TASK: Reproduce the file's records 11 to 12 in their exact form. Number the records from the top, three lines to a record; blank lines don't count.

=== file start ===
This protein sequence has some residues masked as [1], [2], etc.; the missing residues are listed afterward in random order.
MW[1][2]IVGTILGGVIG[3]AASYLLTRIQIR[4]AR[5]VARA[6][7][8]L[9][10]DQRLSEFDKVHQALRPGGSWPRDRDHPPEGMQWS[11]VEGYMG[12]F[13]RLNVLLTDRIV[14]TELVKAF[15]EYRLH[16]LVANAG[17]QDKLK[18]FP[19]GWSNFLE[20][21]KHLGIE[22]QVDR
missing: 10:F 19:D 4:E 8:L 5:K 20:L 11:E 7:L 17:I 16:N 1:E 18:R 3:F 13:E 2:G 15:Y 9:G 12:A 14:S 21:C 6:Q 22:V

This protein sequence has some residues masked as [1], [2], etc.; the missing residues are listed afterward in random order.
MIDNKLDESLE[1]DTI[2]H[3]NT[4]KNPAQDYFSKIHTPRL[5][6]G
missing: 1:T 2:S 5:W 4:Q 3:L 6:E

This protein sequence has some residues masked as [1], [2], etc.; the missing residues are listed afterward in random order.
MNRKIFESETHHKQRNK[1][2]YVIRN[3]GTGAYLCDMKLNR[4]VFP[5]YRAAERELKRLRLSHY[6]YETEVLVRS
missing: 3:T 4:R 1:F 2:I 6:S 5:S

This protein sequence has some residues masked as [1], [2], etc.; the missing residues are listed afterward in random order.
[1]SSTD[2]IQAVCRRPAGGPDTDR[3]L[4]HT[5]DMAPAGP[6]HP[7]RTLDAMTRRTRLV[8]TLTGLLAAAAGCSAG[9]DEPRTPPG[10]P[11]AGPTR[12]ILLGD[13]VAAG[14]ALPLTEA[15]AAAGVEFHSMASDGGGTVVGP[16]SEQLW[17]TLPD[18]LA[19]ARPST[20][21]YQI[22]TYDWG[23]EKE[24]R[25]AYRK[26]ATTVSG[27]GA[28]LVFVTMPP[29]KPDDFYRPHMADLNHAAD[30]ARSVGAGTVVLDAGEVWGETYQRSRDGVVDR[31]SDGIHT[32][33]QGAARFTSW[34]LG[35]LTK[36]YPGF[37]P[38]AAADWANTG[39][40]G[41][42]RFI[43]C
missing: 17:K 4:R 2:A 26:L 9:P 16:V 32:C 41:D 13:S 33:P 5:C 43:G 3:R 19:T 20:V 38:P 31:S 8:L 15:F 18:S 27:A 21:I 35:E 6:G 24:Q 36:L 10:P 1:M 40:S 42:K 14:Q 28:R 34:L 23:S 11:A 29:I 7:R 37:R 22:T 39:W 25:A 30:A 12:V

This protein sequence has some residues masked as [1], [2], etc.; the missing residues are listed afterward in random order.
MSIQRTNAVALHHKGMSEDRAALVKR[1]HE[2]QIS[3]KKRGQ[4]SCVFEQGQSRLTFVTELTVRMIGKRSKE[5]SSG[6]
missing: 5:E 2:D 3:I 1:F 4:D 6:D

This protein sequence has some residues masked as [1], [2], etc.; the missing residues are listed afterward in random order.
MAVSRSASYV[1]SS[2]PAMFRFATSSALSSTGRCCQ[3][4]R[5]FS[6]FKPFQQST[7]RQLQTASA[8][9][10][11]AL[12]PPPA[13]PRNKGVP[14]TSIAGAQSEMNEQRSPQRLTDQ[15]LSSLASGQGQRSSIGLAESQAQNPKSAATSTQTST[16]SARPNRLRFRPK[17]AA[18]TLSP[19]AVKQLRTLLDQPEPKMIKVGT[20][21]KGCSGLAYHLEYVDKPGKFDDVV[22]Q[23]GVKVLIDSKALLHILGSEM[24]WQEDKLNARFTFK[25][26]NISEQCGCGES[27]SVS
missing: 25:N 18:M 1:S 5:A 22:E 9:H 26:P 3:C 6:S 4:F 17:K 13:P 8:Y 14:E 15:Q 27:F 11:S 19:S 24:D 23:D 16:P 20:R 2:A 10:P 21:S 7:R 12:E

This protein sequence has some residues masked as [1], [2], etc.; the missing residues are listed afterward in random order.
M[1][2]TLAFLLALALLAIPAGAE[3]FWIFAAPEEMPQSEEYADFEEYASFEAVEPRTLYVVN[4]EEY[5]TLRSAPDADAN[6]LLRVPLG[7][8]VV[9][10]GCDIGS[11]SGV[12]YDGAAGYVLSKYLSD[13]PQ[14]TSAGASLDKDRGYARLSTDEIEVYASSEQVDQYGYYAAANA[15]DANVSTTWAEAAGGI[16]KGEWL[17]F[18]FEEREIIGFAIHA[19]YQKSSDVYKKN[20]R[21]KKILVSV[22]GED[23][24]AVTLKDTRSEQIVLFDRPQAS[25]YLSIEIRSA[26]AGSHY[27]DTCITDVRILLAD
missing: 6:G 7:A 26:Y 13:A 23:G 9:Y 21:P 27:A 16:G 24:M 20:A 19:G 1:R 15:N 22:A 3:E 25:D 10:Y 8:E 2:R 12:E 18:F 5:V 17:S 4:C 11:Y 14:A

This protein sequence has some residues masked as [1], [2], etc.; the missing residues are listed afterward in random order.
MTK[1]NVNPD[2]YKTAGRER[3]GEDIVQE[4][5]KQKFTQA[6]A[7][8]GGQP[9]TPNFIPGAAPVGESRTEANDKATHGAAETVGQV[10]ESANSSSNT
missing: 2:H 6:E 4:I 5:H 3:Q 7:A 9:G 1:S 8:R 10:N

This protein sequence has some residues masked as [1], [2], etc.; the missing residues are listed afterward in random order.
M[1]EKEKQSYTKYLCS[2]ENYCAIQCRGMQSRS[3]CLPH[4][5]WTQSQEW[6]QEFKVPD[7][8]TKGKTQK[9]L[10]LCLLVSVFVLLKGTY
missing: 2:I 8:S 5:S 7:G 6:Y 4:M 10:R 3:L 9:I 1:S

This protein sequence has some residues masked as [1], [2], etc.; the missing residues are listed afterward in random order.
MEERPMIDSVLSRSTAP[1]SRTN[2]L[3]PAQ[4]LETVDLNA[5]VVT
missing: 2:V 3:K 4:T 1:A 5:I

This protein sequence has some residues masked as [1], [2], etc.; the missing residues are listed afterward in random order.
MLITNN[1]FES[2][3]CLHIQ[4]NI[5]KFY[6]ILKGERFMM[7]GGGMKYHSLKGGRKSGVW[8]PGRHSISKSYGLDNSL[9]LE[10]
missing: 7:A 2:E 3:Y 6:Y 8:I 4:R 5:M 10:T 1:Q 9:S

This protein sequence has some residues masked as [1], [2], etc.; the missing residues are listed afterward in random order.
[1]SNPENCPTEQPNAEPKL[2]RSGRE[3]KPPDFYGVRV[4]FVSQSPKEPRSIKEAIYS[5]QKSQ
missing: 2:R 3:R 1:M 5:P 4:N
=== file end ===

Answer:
This protein sequence has some residues masked as [1], [2], etc.; the missing residues are listed afterward in random order.
MLITNN[1]FES[2][3]CLHIQ[4]NI[5]KFY[6]ILKGERFMM[7]GGGMKYHSLKGGRKSGVW[8]PGRHSISKSYGLDNSL[9]LE[10]
missing: 7:A 2:E 3:Y 6:Y 8:I 4:R 5:M 10:T 1:Q 9:S

This protein sequence has some residues masked as [1], [2], etc.; the missing residues are listed afterward in random order.
[1]SNPENCPTEQPNAEPKL[2]RSGRE[3]KPPDFYGVRV[4]FVSQSPKEPRSIKEAIYS[5]QKSQ
missing: 2:R 3:R 1:M 5:P 4:N